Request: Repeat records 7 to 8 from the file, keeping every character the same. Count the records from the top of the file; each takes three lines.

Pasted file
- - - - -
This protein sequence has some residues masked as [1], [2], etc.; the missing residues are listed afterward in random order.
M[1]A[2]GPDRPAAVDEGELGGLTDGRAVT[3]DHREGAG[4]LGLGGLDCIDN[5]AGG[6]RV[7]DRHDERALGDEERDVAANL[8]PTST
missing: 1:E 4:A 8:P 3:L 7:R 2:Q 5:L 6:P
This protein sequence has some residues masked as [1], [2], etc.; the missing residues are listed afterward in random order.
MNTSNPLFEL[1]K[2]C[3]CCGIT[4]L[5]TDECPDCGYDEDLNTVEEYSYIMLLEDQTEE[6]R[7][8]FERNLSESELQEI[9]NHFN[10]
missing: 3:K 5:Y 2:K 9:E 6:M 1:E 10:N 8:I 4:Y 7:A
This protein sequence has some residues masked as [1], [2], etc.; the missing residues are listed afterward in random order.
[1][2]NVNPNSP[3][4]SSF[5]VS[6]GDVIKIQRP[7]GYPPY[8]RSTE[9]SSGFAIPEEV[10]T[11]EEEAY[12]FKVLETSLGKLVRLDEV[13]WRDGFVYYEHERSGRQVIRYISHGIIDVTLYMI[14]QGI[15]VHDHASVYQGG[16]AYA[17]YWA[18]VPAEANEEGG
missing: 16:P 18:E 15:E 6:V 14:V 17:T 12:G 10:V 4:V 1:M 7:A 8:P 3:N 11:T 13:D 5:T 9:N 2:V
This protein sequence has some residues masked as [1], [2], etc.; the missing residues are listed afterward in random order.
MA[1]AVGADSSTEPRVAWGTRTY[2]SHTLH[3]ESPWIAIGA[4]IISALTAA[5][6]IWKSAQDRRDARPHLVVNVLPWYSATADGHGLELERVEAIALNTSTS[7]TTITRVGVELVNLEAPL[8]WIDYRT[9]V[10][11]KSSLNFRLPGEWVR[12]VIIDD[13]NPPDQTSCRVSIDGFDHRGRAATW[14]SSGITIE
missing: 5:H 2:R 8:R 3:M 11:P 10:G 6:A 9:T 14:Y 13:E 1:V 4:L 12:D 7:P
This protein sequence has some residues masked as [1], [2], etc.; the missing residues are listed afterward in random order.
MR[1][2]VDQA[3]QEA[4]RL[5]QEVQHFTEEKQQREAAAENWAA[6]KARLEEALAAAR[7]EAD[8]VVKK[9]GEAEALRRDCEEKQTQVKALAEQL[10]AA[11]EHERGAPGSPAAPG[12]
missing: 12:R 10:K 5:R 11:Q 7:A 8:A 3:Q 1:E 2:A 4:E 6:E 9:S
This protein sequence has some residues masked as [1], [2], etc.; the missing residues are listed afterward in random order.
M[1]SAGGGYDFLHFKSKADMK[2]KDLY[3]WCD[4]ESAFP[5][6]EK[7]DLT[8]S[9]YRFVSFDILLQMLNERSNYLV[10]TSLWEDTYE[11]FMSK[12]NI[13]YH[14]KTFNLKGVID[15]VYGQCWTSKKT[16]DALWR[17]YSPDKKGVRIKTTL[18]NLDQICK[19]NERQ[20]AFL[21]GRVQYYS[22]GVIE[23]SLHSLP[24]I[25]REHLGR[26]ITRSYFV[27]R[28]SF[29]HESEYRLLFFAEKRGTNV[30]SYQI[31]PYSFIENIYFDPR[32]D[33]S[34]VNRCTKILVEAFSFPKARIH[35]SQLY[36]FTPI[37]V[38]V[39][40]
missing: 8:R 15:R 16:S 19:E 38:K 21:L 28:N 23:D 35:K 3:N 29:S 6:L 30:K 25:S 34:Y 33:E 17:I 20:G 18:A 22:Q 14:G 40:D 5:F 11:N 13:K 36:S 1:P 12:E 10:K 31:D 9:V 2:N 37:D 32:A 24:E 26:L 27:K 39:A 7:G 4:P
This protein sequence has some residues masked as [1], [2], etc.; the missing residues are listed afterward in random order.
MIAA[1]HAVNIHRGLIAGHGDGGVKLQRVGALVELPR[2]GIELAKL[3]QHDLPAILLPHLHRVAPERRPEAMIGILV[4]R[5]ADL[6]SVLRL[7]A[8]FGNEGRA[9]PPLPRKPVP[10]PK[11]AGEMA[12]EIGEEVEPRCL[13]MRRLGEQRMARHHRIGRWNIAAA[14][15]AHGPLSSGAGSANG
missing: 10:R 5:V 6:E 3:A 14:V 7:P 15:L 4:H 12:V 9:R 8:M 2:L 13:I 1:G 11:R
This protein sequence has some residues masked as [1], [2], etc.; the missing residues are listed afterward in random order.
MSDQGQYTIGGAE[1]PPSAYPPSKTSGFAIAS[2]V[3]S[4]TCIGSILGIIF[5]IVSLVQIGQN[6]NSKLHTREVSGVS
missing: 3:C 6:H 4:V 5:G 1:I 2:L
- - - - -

This protein sequence has some residues masked as [1], [2], etc.; the missing residues are listed afterward in random order.
MIAA[1]HAVNIHRGLIAGHGDGGVKLQRVGALVELPR[2]GIELAKL[3]QHDLPAILLPHLHRVAPERRPEAMIGILV[4]R[5]ADL[6]SVLRL[7]A[8]FGNEGRA[9]PPLPRKPVP[10]PK[11]AGEMA[12]EIGEEVEPRCL[13]MRRLGEQRMARHHRIGRWNIAAA[14][15]AHGPLSSGAGSANG
missing: 10:R 5:V 6:E 3:A 14:V 7:P 15:L 4:H 12:V 9:R 8:M 2:L 13:I 1:G 11:R
This protein sequence has some residues masked as [1], [2], etc.; the missing residues are listed afterward in random order.
MSDQGQYTIGGAE[1]PPSAYPPSKTSGFAIAS[2]V[3]S[4]TCIGSILGIIF[5]IVSLVQIGQN[6]NSKLHTREVSGVS
missing: 3:C 6:H 4:V 5:G 1:I 2:L